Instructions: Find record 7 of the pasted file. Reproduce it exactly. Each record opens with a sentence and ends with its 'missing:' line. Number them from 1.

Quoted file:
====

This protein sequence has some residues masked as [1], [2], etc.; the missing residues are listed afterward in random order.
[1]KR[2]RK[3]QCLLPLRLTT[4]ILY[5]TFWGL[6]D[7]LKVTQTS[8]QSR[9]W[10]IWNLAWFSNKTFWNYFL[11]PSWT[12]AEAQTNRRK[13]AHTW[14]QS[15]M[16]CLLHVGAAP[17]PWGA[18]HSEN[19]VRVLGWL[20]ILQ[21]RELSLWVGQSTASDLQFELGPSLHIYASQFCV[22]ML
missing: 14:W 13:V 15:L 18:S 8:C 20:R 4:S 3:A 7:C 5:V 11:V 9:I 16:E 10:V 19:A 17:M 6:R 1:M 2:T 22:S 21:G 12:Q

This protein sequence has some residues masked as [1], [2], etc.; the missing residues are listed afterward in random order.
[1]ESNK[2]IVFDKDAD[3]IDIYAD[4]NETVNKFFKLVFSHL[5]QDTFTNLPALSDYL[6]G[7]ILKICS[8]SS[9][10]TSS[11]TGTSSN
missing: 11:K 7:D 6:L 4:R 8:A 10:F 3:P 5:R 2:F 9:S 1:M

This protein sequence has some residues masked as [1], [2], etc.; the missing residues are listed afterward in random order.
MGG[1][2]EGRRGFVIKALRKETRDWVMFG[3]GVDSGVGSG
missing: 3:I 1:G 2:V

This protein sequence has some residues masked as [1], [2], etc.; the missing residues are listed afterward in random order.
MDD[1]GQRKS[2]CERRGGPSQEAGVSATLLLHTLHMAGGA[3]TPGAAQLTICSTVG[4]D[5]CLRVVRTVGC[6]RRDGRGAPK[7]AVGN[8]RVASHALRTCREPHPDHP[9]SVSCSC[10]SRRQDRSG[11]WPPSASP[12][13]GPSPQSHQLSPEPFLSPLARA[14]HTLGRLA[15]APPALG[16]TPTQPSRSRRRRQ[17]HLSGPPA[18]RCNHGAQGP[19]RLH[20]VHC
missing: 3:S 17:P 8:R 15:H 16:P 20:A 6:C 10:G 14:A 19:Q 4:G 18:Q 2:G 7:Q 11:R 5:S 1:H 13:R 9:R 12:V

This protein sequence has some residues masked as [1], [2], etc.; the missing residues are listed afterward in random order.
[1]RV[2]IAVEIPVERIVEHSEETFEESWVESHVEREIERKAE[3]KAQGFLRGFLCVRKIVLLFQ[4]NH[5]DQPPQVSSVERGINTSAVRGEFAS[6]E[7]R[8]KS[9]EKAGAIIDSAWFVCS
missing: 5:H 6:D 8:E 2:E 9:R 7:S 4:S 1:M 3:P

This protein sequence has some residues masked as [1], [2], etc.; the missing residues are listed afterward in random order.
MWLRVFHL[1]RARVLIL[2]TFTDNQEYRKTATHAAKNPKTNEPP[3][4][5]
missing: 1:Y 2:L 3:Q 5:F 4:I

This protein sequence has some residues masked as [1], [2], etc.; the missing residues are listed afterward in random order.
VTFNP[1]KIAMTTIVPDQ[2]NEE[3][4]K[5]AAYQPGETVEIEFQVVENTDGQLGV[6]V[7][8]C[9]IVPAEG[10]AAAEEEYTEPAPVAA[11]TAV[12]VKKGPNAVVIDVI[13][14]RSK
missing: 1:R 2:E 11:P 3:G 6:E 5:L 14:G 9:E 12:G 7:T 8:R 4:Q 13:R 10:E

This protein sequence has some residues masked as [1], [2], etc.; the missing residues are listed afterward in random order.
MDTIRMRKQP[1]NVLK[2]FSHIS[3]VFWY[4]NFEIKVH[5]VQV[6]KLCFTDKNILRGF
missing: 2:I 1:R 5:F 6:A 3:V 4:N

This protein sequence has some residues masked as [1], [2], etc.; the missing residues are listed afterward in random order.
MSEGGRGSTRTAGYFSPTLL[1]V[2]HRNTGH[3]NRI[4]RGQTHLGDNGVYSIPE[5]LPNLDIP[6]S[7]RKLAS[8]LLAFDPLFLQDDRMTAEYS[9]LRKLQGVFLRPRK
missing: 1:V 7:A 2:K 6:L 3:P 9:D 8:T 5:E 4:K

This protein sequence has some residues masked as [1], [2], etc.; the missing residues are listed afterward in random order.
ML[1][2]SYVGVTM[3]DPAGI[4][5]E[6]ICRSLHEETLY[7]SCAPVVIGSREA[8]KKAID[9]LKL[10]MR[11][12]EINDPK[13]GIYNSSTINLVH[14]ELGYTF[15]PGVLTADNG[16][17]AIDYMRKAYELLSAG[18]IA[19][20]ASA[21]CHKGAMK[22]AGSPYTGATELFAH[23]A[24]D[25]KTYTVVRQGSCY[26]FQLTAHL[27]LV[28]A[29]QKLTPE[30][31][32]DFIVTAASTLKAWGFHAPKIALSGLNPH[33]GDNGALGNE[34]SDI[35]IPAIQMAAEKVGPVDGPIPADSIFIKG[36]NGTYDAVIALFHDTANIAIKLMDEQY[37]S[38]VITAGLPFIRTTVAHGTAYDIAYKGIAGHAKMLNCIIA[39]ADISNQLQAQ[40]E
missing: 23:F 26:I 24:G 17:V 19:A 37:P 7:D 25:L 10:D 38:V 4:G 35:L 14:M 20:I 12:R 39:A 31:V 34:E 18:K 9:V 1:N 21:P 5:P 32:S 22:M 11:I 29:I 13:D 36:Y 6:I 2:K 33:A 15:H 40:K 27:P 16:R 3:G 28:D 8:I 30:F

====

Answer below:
This protein sequence has some residues masked as [1], [2], etc.; the missing residues are listed afterward in random order.
VTFNP[1]KIAMTTIVPDQ[2]NEE[3][4]K[5]AAYQPGETVEIEFQVVENTDGQLGV[6]V[7][8]C[9]IVPAEG[10]AAAEEEYTEPAPVAA[11]TAV[12]VKKGPNAVVIDVI[13][14]RSK
missing: 1:R 2:E 11:P 3:G 6:E 5:L 14:G 9:E 12:G 7:T 8:R 4:Q 13:R 10:E